The Jonestown Massacre: A Timeline | A&E

Explore the timeline of the weeks leading up to the Jonestown massacre on November 18, 1978.

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Jonestown: The Women Behind the Massacre
Season 1

This powerful special gives a never-before-seen perspective about four women, nearly lost to history, who were also behind the 1978 Jonestown Massacre in Guyana.

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Author: rafaelnieves72

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12 thoughts on “The Jonestown Massacre: A Timeline | A&E

  1. In the interest of total accuracy, 909 people were not found dead on November 18, 1978. Guyanese authorities didn't arrive on the scene until the day after the massacre; they discovered only 405 bodies, the majority of them in or immediately around the pavilion. (Dr. Leslie Mootoo–Guyana's chief pathologist–conducted as thorough an examination of the bodies as circumstances permitted, and found that most of the adults had not died willingly: they were forcibly injected with cyanide.) The whereabouts of Jones's other followers constituted a major mystery in the early stages of the investigation. Meanwhile, it took FOUR DAYS for U.S. military forces to straggle into Jonestown…and after their inexplicably belated arrival, the body count mysteriously rose over a period of days until it reached 909. Where had the other bodies been? Beneath the original 405, said U.S. officials. The first photographs of the scene (taken by Frank Johnston of the Washington Post) clearly indicate that there were not piles of bodies; nevertheless, this was the only explanation offered for the discrepancy.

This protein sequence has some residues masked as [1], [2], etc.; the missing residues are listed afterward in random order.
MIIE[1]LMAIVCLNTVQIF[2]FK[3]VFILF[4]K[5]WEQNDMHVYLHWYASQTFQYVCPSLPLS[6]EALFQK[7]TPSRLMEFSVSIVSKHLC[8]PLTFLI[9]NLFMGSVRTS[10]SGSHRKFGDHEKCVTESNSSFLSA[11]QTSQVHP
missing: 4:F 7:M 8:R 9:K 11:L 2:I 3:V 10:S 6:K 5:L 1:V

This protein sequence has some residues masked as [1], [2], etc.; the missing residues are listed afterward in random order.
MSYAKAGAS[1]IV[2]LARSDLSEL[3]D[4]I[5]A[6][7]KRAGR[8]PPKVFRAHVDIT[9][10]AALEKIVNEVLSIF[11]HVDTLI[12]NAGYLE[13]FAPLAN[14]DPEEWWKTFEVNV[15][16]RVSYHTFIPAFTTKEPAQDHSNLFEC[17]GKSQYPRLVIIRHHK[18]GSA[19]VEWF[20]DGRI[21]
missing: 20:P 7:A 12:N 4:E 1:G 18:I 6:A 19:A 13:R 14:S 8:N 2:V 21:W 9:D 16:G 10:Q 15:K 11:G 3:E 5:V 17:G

Facts count.

  2. What's really sad is that people are so vulnerable, helpless and lost that they can buy into "Jonestown", named after a man that calls himself God and then expect to fed, housed and clothed and live happily ever after with practical strangers.

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